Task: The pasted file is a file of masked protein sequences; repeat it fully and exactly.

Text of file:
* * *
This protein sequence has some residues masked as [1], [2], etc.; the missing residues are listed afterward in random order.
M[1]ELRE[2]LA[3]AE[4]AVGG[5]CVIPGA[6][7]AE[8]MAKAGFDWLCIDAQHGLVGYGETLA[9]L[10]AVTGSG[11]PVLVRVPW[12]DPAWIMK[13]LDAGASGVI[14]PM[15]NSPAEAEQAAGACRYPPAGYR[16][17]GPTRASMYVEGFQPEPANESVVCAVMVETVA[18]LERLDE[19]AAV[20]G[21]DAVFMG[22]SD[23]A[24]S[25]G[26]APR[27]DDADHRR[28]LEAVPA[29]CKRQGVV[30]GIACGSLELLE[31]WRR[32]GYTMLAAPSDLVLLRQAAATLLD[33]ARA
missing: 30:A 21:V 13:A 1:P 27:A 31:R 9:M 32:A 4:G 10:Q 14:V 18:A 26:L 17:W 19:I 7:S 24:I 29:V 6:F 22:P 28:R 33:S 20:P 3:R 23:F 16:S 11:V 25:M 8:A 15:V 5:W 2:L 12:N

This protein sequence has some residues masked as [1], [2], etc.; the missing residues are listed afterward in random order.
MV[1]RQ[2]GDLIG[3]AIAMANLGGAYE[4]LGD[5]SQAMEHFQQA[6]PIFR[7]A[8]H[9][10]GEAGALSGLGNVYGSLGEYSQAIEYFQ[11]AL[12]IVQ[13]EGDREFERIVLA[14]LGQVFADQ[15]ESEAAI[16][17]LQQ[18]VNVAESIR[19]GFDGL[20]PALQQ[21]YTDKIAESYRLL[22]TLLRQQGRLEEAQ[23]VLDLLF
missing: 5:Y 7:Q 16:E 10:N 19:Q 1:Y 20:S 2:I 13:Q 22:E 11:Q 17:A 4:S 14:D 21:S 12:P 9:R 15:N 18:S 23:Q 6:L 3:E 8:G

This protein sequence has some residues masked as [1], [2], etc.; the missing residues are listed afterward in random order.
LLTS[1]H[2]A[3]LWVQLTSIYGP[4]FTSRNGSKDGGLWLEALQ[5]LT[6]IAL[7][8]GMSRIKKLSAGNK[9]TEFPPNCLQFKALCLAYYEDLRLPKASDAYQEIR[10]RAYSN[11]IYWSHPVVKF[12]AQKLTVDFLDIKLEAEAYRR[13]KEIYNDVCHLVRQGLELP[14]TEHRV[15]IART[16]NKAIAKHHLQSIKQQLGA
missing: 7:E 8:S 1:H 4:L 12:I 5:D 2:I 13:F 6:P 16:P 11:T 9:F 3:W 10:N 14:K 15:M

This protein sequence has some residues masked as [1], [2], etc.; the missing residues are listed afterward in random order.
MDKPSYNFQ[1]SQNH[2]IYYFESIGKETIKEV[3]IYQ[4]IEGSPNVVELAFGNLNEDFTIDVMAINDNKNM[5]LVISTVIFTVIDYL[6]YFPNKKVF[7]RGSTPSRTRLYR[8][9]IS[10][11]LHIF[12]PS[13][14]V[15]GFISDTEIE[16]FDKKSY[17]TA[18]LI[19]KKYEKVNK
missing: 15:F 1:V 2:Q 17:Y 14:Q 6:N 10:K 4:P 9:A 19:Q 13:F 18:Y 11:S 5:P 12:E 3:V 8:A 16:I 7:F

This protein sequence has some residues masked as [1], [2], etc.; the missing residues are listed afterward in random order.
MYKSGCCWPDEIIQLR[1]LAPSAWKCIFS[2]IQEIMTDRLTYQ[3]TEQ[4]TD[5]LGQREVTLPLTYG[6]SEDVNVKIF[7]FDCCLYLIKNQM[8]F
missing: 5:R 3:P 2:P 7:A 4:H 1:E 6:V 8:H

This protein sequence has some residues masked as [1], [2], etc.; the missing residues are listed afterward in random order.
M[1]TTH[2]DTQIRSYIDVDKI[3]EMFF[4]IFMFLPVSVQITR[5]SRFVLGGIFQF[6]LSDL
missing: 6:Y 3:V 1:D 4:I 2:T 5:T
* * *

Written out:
This protein sequence has some residues masked as [1], [2], etc.; the missing residues are listed afterward in random order.
M[1]ELRE[2]LA[3]AE[4]AVGG[5]CVIPGA[6][7]AE[8]MAKAGFDWLCIDAQHGLVGYGETLA[9]L[10]AVTGSG[11]PVLVRVPW[12]DPAWIMK[13]LDAGASGVI[14]PM[15]NSPAEAEQAAGACRYPPAGYR[16][17]GPTRASMYVEGFQPEPANESVVCAVMVETVA[18]LERLDE[19]AAV[20]G[21]DAVFMG[22]SD[23]A[24]S[25]G[26]APR[27]DDADHRR[28]LEAVPA[29]CKRQGVV[30]GIACGSLELLE[31]WRR[32]GYTMLAAPSDLVLLRQAAATLLD[33]ARA
missing: 30:A 21:V 13:A 1:P 27:A 31:R 9:M 32:A 4:G 10:Q 14:V 18:A 26:L 17:W 19:I 7:S 24:I 29:V 6:F 22:P 28:R 33:S 20:P 3:R 23:F 16:S 11:V 25:M 8:A 15:V 5:W 2:L 12:N

This protein sequence has some residues masked as [1], [2], etc.; the missing residues are listed afterward in random order.
MV[1]RQ[2]GDLIG[3]AIAMANLGGAYE[4]LGD[5]SQAMEHFQQA[6]PIFR[7]A[8]H[9][10]GEAGALSGLGNVYGSLGEYSQAIEYFQ[11]AL[12]IVQ[13]EGDREFERIVLA[14]LGQVFADQ[15]ESEAAI[16][17]LQQ[18]VNVAESIR[19]GFDGL[20]PALQQ[21]YTDKIAESYRLL[22]TLLRQQGRLEEAQ[23]VLDLLF
missing: 5:Y 7:Q 16:E 10:N 19:Q 1:Y 20:S 2:I 13:Q 22:E 11:Q 17:A 4:S 14:D 21:S 12:P 9:R 15:N 18:S 23:Q 6:L 3:E 8:G

This protein sequence has some residues masked as [1], [2], etc.; the missing residues are listed afterward in random order.
LLTS[1]H[2]A[3]LWVQLTSIYGP[4]FTSRNGSKDGGLWLEALQ[5]LT[6]IAL[7][8]GMSRIKKLSAGNK[9]TEFPPNCLQFKALCLAYYEDLRLPKASDAYQEIR[10]RAYSN[11]IYWSHPVVKF[12]AQKLTVDFLDIKLEAEAYRR[13]KEIYNDVCHLVRQGLELP[14]TEHRV[15]IART[16]NKAIAKHHLQSIKQQLGA
missing: 7:E 8:S 1:H 4:L 12:I 5:D 2:I 13:F 6:P 16:P 11:T 9:F 3:W 10:N 14:K 15:M

This protein sequence has some residues masked as [1], [2], etc.; the missing residues are listed afterward in random order.
MDKPSYNFQ[1]SQNH[2]IYYFESIGKETIKEV[3]IYQ[4]IEGSPNVVELAFGNLNEDFTIDVMAINDNKNM[5]LVISTVIFTVIDYL[6]YFPNKKVF[7]RGSTPSRTRLYR[8][9]IS[10][11]LHIF[12]PS[13][14]V[15]GFISDTEIE[16]FDKKSY[17]TA[18]LI[19]KKYEKVNK
missing: 15:F 1:V 2:Q 17:Y 14:Q 6:N 10:K 4:P 9:A 19:Q 13:F 18:Y 11:S 5:P 12:E 3:V 8:A 16:I 7:F

This protein sequence has some residues masked as [1], [2], etc.; the missing residues are listed afterward in random order.
MYKSGCCWPDEIIQLR[1]LAPSAWKCIFS[2]IQEIMTDRLTYQ[3]TEQ[4]TD[5]LGQREVTLPLTYG[6]SEDVNVKIF[7]FDCCLYLIKNQM[8]F
missing: 5:R 3:P 2:P 7:A 4:H 1:E 6:V 8:H

This protein sequence has some residues masked as [1], [2], etc.; the missing residues are listed afterward in random order.
M[1]TTH[2]DTQIRSYIDVDKI[3]EMFF[4]IFMFLPVSVQITR[5]SRFVLGGIFQF[6]LSDL
missing: 6:Y 3:V 1:D 4:I 2:T 5:T